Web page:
If a replacement door is required, then it should match the original door of the property or be sufficiently similar in material and style as per the conditions of legislation. Existing styles of doors in the area generally manage to reflect the architectural style in which they are set, and original examples make a great contribution to the character of the area.

Please note that flats and houses converted to flats do not benefit from permitted development rights and therefore planning permission will always be needed to change doors and windows. 

If you are in any doubt that the replacement windows and doors are sufficiently similar to the existing to meet the threshold of permitted development, it is recommended to seek a Lawful Development Certificate. This is not the same as planning permission but is proof that your household building work is lawful. Alternatively, you can contact us for more detailed advice through the pre-application process.

Those living in a conservation area where an Article 4 Direction is in place must always seek planning permission from the Council.

Can I take down my front wall to create a hardstanding to park my car?

Planning permission is required to remove a front boundary wall over 1 metre in height where it fronts the highway or footpath and are not likely to be permitted if it is considered harmful to the character and appearance of the conservation area. This is due to the sense of enclosure and consistency of the front boundary treatments, many of which can be original to the property.

Permission is also required from the Council if the works require a dropped kerb and changes to the pavement in front of the property.

What is an Article 4(2) Direction?

Some conservation areas within the borough are subject to Article 4(2) Directions. These are put in place to restrict certain works to the exterior of single residential dwellings which would otherwise be considered permitted development. Our power to make and confirm an Article 4 Direction is under Article 4 of the Town and Country Planning (General Permitted Development) Order 2015. These directions are put in place to protect a conservation area from certain works which would have an impact on, and harm its appearance and character.

An Article 4 Direction does not prevent the development in the area to which it has been applied. It instead requires that planning permission is first obtained from the Council.

How do I find out if my property is affected by an Article 4 Direction?

Those conservation areas which are currently subject to Article 4 Directions are listed below and include a link to the relevant content of the direction.

It is important to check the relevant works which are subject to the Article 4 Direction for the particular conservation area. Some of the directions may only cover certain parts of the conservation area and may be limited to certain works.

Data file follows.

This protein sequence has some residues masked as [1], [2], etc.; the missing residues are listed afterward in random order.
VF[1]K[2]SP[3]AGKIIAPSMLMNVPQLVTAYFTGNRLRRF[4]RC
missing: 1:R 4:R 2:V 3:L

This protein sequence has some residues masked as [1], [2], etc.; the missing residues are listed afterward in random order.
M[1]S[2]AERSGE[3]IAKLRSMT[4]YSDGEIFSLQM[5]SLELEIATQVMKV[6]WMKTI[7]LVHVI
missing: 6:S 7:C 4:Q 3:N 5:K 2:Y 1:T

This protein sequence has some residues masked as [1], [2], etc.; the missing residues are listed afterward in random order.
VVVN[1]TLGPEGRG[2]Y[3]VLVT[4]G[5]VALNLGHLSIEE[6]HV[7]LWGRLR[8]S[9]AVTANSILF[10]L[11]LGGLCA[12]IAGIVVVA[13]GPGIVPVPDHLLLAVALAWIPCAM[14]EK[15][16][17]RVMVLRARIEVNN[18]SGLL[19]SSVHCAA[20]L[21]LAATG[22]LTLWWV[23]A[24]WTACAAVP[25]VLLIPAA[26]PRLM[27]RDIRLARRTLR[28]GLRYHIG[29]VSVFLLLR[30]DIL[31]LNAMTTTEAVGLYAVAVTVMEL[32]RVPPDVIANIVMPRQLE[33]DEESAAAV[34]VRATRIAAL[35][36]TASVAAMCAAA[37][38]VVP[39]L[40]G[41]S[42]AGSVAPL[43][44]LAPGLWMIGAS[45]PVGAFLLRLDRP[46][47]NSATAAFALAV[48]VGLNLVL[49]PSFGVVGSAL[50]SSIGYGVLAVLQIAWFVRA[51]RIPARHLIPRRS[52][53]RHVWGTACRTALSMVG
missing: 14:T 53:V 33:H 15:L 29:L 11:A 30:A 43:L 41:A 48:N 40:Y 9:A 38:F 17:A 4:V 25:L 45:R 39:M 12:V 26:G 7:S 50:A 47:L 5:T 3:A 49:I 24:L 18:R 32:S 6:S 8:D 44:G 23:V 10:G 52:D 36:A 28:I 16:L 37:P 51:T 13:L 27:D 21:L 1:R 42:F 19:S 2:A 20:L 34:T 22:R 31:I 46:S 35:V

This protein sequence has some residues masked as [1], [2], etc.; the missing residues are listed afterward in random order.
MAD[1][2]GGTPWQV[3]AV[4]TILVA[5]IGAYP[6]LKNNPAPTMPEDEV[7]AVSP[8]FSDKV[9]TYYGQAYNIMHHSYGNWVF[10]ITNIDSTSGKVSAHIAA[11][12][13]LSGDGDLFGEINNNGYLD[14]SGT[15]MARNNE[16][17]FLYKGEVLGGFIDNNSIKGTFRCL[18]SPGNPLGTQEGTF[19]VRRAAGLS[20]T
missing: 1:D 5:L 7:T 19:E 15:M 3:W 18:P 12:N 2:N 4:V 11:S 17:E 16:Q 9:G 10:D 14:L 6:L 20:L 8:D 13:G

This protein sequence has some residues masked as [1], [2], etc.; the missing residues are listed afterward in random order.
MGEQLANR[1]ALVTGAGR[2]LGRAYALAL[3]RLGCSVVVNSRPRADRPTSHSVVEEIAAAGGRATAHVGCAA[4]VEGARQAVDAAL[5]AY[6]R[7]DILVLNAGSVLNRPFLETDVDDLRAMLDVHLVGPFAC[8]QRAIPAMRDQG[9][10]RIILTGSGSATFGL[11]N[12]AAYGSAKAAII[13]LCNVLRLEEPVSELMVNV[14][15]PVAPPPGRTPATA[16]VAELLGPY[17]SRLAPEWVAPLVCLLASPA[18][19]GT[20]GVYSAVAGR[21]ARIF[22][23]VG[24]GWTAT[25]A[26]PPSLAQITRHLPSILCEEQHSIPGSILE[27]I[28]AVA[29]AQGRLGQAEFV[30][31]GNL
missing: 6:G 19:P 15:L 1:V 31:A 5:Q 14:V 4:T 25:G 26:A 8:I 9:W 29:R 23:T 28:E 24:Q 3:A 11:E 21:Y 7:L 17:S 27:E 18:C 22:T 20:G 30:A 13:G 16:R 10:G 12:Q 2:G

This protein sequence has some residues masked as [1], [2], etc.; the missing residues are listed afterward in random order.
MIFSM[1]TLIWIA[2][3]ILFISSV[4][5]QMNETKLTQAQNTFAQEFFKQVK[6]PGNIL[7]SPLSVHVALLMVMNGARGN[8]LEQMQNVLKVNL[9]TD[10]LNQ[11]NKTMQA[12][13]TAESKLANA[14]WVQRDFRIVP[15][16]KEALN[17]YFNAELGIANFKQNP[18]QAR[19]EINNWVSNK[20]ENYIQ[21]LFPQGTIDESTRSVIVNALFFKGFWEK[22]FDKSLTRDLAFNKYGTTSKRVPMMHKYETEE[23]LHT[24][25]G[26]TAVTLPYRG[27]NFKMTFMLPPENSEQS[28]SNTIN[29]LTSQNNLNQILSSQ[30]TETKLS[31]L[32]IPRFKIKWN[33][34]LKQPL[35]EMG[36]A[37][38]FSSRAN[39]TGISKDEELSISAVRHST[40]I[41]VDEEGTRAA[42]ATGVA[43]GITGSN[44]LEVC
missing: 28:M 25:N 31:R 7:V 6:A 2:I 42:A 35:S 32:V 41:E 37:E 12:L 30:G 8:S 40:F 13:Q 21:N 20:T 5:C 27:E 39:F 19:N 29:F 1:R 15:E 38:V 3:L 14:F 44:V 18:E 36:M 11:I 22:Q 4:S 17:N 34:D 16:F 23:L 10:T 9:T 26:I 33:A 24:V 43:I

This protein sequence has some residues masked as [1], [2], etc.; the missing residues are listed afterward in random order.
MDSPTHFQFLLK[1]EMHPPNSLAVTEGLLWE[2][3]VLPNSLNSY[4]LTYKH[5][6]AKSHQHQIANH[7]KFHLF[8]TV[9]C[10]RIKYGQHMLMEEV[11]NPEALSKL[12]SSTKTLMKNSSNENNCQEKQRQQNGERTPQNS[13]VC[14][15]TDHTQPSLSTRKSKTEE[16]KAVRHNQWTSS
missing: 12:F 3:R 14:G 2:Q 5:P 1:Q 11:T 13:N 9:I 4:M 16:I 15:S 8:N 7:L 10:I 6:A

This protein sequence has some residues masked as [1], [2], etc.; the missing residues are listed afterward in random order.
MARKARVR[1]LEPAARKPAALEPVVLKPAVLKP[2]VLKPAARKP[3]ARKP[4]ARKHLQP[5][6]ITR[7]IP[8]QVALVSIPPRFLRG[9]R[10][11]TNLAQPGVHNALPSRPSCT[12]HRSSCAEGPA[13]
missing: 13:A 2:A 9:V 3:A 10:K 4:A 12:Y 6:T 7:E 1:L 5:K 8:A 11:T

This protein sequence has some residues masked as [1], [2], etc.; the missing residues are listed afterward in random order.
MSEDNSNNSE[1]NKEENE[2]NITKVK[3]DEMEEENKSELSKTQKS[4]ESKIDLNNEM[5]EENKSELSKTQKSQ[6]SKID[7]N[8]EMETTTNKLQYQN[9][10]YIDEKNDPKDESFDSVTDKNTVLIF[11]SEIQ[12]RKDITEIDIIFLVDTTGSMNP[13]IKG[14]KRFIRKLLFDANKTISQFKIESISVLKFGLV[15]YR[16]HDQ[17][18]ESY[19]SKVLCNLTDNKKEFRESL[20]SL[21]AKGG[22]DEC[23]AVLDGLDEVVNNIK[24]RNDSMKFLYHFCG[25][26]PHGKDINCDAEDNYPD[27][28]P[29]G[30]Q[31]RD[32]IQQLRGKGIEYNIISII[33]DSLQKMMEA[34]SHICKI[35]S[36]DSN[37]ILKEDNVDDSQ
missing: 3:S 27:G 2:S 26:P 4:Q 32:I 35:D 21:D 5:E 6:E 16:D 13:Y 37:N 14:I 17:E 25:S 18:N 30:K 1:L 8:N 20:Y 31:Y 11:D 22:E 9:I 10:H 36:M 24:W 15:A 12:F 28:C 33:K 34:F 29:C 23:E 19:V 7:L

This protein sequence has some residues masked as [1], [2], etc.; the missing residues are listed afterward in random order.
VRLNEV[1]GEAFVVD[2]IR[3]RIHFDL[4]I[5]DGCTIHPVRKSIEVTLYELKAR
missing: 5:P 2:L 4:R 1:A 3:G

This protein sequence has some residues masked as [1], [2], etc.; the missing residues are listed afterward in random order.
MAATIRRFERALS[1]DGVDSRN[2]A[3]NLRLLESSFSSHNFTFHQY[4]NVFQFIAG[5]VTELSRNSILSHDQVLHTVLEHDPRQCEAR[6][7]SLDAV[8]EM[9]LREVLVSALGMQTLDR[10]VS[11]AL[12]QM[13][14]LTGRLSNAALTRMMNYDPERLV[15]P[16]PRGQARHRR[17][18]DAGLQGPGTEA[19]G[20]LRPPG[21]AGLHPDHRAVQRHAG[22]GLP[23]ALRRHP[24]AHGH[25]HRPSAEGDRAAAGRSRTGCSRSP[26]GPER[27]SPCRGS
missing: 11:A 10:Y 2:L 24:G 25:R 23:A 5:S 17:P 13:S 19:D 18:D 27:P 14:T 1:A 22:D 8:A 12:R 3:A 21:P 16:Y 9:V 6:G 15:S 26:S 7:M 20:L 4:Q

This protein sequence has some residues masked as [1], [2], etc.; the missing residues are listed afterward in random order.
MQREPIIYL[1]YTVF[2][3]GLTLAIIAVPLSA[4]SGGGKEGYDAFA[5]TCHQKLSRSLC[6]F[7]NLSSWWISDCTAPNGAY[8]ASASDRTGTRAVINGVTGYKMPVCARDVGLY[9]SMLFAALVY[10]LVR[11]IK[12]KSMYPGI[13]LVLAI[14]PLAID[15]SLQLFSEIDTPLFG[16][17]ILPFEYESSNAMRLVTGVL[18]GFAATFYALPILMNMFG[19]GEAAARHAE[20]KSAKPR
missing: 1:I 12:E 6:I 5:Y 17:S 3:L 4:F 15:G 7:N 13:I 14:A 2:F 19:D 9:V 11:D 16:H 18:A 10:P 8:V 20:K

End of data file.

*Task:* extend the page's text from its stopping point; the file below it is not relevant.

It is also helpful to refer to the relevant Conservation Area Appraisal and Management Plan, which will provide guidance on what might be considered acceptable in terms of alterations and improvements that are subject to the relevant direction, such as changing windows and doors.

Does conservation area designation affect trees?

Trees within conservation areas form an important part of its character and appearance and may also form part of a Registered Historic Park and Garden. As such, they are protected as part of the designation. Anyone wishing to undertake any works to cut down or prune a tree within a conservation area (not protected by a Tree Preservation Order) are required to give us six weeks prior written notice using a section 211 notice. View tree works application forms.

We have six weeks to notify you if they object. If we object to proposed works, we must make a Tree Preservation Order (TPO) to extend the protection to the trees. If you do not hear from us after the given time frame, then you can undertake the planned works.

Many trees within conservation areas are also subject to a Tree Preservation Order which protect trees, groups of trees or woodlands of high amenity value. A TPO application must be submitted to us for any works to a tree covered by a TPO. This covers felling, pruning, and root pruning. How to submit a TPO.

Carrying out works to a TPO tree or trees in a conservation area without the necessary permission is a criminal offence and could result in criminal proceedings being brought against the property owner or those carrying out the works.